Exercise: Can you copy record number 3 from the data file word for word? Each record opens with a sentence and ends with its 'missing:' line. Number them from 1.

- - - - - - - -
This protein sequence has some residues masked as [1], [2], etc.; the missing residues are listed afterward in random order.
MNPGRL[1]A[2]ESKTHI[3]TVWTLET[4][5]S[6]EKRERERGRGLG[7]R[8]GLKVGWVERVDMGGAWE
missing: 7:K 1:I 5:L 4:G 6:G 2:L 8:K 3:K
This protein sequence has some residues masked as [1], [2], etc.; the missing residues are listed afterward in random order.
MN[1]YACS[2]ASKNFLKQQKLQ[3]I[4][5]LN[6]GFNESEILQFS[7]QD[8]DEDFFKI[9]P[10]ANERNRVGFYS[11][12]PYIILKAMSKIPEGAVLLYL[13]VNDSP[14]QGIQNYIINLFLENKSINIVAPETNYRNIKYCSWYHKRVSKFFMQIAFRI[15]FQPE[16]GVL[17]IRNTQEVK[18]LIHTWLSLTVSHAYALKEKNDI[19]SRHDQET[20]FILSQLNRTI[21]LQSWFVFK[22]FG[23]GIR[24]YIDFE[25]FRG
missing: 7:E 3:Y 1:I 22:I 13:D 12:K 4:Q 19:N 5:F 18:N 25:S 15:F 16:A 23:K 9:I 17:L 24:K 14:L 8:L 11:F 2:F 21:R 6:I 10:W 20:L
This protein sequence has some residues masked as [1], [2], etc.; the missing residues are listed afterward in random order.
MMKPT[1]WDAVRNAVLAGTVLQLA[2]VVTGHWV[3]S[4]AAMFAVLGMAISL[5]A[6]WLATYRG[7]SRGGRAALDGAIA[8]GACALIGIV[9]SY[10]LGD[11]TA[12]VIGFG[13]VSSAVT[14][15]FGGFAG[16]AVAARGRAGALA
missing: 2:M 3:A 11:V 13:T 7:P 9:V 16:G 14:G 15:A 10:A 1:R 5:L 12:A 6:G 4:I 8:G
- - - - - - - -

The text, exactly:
This protein sequence has some residues masked as [1], [2], etc.; the missing residues are listed afterward in random order.
MMKPT[1]WDAVRNAVLAGTVLQLA[2]VVTGHWV[3]S[4]AAMFAVLGMAISL[5]A[6]WLATYRG[7]SRGGRAALDGAIA[8]GACALIGIV[9]SY[10]LGD[11]TA[12]VIGFG[13]VSSAVT[14][15]FGGFAG[16]AVAARGRAGALA
missing: 2:M 3:A 11:V 13:T 7:P 9:V 16:G 14:G 15:A 10:A 1:R 5:L 12:A 6:G 4:I 8:G